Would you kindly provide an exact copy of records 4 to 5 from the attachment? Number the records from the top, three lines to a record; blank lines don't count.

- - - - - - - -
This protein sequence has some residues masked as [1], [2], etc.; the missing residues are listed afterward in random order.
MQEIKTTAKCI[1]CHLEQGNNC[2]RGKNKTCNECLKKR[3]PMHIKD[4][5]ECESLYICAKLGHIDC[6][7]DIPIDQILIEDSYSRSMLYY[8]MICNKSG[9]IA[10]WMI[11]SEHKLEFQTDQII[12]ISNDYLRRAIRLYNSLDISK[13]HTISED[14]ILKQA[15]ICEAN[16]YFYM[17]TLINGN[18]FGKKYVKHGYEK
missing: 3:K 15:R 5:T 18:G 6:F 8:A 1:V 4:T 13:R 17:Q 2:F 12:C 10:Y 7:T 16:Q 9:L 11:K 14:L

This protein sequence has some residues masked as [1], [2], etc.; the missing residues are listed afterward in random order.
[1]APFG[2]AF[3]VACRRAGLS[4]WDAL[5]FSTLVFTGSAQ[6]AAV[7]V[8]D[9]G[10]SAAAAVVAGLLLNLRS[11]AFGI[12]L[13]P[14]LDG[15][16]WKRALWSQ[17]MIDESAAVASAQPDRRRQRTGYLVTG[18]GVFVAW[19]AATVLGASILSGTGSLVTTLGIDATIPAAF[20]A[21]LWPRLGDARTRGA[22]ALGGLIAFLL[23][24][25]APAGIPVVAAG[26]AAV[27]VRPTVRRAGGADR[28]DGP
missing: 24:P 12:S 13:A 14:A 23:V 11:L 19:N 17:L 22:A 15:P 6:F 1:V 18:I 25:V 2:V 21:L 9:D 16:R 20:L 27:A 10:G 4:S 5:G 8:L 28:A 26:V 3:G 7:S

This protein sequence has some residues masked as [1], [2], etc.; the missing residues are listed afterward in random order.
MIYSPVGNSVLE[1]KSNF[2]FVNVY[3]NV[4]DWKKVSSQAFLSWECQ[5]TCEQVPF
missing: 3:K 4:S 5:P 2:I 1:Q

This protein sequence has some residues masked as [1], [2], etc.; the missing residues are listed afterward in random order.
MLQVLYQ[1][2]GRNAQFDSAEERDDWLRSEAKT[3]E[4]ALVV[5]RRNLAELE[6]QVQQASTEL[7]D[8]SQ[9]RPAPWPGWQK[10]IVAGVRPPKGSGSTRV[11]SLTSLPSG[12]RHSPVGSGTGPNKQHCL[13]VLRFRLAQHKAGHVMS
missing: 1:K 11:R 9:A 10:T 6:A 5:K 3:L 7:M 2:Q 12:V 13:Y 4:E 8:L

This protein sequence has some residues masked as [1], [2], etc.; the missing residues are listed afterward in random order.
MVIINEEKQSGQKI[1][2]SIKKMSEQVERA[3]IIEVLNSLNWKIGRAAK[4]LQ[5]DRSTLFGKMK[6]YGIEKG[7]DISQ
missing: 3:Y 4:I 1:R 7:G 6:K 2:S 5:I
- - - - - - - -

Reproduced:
This protein sequence has some residues masked as [1], [2], etc.; the missing residues are listed afterward in random order.
MLQVLYQ[1][2]GRNAQFDSAEERDDWLRSEAKT[3]E[4]ALVV[5]RRNLAELE[6]QVQQASTEL[7]D[8]SQ[9]RPAPWPGWQK[10]IVAGVRPPKGSGSTRV[11]SLTSLPSG[12]RHSPVGSGTGPNKQHCL[13]VLRFRLAQHKAGHVMS
missing: 1:K 11:R 9:A 10:T 6:A 5:K 3:L 7:M 2:Q 12:V 13:Y 4:E 8:L

This protein sequence has some residues masked as [1], [2], etc.; the missing residues are listed afterward in random order.
MVIINEEKQSGQKI[1][2]SIKKMSEQVERA[3]IIEVLNSLNWKIGRAAK[4]LQ[5]DRSTLFGKMK[6]YGIEKG[7]DISQ
missing: 3:Y 4:I 1:R 7:G 6:K 2:S 5:I